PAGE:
CLARKSTON, MI – Males dominate the car dealership world, but the management of John Bowman Chevrolet here is a standout exception.
Katie Bowman Coleman is the dealership principal. Her general manager and service manager are women, too.
“It is unusual,” Coleman tells WardsAuto. “But I don’t want to leave out that we have some really strong men in management positions, including two sales managers. I don’t want someone feeling only a woman can get to top management here. That’s not true.”
The fact that she is the dealer, Rhonda Jensen the general manager and Judy Simpson the service manager “happened in very organic way; it wasn’t by design,” Coleman says.
Instead, it’s a case of three competent and committed people coming up through the ranks and putting in their time. “We all worked very hard for our positions,” Jensen says.
After studying communications and graduating from Denison College in Ohio, Coleman went to New York City to work in fashion retailing for Ralph Lauren.
But she got homesick. And her late father, John Bowman, who began the namesake store in 1984, had repeatedly urged her to work for him.
In 1993, “I gave in,” she says. She also returned to school to get a master’s degree in finance and went to the National Automobile Dealers Assn. dealer-training program. She became dealer principal in 2011, a year before her father died.
“I found my passion here,” she says. She describes her father as dynamic and generous to the community. But he was a no-nonsense boss to all who worked for him, including his daughter.
“My dad was tough,” Coleman says. “Looking back, it was not so bad, but at the time it was tough. I had to know my stuff inside and out.”
Jensen says: “He was tough on all of us. If we did something he didn’t think was right, we knew about it. We’re like that today. If an employee isn’t swimming in the right lane, we’ll let them know.”
Jensen has been at the store for more than 25 years. She began at age 17 typing up car deals as a secretary. She soon learned every job in the front office.
“I could get my job done in a half a day, so John Bowman let me sell cars for the other half.” She then became a service advisor. “You were one of the best we ever had,” Coleman tells her.
Before becoming general manager, Jensen also was the store’s assistant service manager, service manager and fixed-operations director. “I still love service,” she says. “In service, I enjoyed solving problems for people. That’s when I realized customer service was my passion.”
Having held an array of jobs at the dealership aids her in her current top-management work, she says. “I’ve touched every department, which helps me as general manager.”
Early in her career, it was “hard convincing co-workers and customers I could help them, or even understand their needs,” Jensen says. “But as women have taken on larger roles and the industry has evolved, gender doesn’t matter. Talented people matter.”
Simpson, the current service manager who supervises 32 employees, has spent nearly 35 years in the industry. Her father was a parts manager at another dealership.
She began her career in accounting at Lunghamer Chevrolet, Bowman Chevrolet’s closest same-brand competitor. Joe Sr. and Mandy Lunghamer are Coleman’s godparents. “And my mom and Mandy have been best friends since high school,” she says. “The families are close, yet the stores compete against each other. Dealers are like that.”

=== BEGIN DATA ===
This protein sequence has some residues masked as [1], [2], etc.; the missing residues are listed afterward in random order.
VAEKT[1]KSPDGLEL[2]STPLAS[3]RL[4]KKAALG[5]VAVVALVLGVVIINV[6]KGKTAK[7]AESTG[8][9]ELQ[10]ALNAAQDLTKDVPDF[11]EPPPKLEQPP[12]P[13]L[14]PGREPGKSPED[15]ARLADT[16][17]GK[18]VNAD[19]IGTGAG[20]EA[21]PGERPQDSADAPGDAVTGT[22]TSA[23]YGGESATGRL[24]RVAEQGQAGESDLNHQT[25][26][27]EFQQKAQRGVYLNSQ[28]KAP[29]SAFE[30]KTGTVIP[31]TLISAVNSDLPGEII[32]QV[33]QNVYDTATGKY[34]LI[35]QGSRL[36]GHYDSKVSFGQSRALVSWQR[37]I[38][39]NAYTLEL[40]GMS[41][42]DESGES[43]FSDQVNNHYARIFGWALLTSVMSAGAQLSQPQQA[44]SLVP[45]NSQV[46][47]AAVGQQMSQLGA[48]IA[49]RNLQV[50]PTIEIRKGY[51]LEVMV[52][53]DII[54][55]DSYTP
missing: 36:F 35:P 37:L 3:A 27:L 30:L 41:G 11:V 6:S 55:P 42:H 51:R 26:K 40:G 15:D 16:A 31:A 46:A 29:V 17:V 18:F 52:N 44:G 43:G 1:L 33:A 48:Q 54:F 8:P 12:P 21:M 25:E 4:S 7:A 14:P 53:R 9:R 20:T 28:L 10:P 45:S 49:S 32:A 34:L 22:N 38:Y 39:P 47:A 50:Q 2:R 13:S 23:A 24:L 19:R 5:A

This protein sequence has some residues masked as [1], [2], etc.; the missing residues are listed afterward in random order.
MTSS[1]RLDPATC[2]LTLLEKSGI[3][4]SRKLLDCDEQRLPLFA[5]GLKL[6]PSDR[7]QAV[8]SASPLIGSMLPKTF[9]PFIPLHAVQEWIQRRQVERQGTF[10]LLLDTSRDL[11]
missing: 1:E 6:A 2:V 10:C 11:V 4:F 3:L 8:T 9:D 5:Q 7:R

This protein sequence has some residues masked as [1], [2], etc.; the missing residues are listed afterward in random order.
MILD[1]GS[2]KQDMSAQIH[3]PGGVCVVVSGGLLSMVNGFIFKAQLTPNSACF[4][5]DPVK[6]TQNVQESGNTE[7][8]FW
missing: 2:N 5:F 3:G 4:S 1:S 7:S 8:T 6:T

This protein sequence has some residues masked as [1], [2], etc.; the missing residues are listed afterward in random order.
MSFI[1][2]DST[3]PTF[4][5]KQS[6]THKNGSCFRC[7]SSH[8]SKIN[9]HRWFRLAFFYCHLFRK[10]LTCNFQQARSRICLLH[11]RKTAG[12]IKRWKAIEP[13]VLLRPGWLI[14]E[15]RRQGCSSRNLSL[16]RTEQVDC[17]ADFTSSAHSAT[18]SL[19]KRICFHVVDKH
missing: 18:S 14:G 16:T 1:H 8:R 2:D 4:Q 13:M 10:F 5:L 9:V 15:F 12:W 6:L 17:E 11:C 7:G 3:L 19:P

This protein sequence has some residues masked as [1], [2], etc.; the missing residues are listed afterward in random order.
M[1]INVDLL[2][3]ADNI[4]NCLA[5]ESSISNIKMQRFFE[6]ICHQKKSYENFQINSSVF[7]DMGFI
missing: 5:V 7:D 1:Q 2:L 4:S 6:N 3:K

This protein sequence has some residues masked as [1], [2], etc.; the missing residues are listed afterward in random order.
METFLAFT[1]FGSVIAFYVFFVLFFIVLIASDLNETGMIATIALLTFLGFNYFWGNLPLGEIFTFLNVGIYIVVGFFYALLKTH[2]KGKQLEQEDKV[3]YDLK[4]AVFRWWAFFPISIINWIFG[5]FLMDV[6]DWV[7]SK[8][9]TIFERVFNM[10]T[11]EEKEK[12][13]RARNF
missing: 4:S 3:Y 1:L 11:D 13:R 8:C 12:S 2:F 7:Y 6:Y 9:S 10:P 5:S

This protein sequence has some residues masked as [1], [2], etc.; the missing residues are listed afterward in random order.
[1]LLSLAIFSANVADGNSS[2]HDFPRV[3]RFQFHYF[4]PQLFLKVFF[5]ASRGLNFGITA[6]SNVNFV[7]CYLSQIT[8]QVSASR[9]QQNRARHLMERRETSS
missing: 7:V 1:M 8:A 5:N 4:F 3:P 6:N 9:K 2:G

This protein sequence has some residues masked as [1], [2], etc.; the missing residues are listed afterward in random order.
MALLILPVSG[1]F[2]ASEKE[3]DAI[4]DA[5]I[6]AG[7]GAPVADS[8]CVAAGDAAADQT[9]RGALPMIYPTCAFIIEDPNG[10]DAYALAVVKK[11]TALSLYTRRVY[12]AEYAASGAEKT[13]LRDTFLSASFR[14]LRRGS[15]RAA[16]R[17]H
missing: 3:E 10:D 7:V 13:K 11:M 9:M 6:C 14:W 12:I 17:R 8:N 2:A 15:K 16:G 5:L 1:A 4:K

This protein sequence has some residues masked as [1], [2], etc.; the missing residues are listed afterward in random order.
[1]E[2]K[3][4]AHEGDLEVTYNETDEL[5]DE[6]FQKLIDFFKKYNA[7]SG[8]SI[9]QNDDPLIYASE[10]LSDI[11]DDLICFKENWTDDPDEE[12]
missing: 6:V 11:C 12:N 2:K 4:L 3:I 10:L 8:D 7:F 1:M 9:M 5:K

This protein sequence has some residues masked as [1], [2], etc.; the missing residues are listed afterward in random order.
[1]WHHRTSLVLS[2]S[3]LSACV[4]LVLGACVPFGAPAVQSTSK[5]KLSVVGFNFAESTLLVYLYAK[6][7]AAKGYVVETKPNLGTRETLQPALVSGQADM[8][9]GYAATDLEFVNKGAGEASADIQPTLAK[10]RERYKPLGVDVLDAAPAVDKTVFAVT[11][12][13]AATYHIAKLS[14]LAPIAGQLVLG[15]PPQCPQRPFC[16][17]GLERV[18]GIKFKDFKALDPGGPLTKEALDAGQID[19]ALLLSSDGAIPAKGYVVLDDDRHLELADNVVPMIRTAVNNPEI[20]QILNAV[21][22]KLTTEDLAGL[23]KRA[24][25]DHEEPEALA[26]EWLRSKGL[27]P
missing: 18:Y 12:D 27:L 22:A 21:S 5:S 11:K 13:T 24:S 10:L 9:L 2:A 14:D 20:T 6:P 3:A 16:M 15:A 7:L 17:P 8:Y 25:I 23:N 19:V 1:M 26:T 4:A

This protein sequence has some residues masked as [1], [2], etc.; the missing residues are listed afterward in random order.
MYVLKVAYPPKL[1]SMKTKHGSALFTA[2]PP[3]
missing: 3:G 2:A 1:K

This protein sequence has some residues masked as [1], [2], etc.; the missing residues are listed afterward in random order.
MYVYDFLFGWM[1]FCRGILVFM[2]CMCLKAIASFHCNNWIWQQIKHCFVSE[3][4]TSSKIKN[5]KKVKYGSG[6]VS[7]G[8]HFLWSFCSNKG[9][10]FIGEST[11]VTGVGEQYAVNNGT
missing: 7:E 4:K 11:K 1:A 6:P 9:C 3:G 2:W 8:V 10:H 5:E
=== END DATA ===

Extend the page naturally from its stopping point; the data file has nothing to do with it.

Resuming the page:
Jensen, the service manager at the time, hired Simpson as Bowman Chevrolet’s warranty manager. “We just clicked,” Simpson says. “I saw where Rhonda was taking the service department, and wanted to be part of that.”
Various initiatives aim to train and recruit more women for work in the auto industry, including auto retailing. “I’ve told my daughters, and my advice to any woman, is that you can do or be anything with hard work and perseverance,” Simpson says.
One of her biggest challenges as a service manager, and an issue for auto retailing at large, is a chronic shortage of qualified service technicians.
“They are hard to find,” Simpson says. “I’m always looking for passionate, talented team members of any gender.”
Although it is overreaching to call women-led Bowman Chevy an oddity, it is unusual. Fewer than 5% (270) of Chevrolet dealer principals are women.
According to NADA’s annual Dealership Workforce Study, women comprise 18.6% of dealership employees. Only 7.8% of women fill key positions, but they hold 89.3% of office and administrative-support jobs, NADA says.
The Bowman dealership has 121 employees and is on track to deliver 3,800 new and 1,200 used vehicles this year. Many of the customers are General Motors’ employees, and leasing accounts for 85% of new-car business.
It is a fast-growing dealership. To abate a space shortage, it recently acquired a nearby Buick GMC store, using that facility for vehicle-inventory storage, among other things. It now also houses Bowman’s body shop.
Coleman attributes much of her store’s success to its devotion to customer service. Even the auto technicians are part of that. “They will come out and spend the extra time talking with customers,” she says. “It goes a long way.”
To her, “Customer service means not jamming a vehicle or a service solution on people. Instead, it is understanding needs and responding to them.”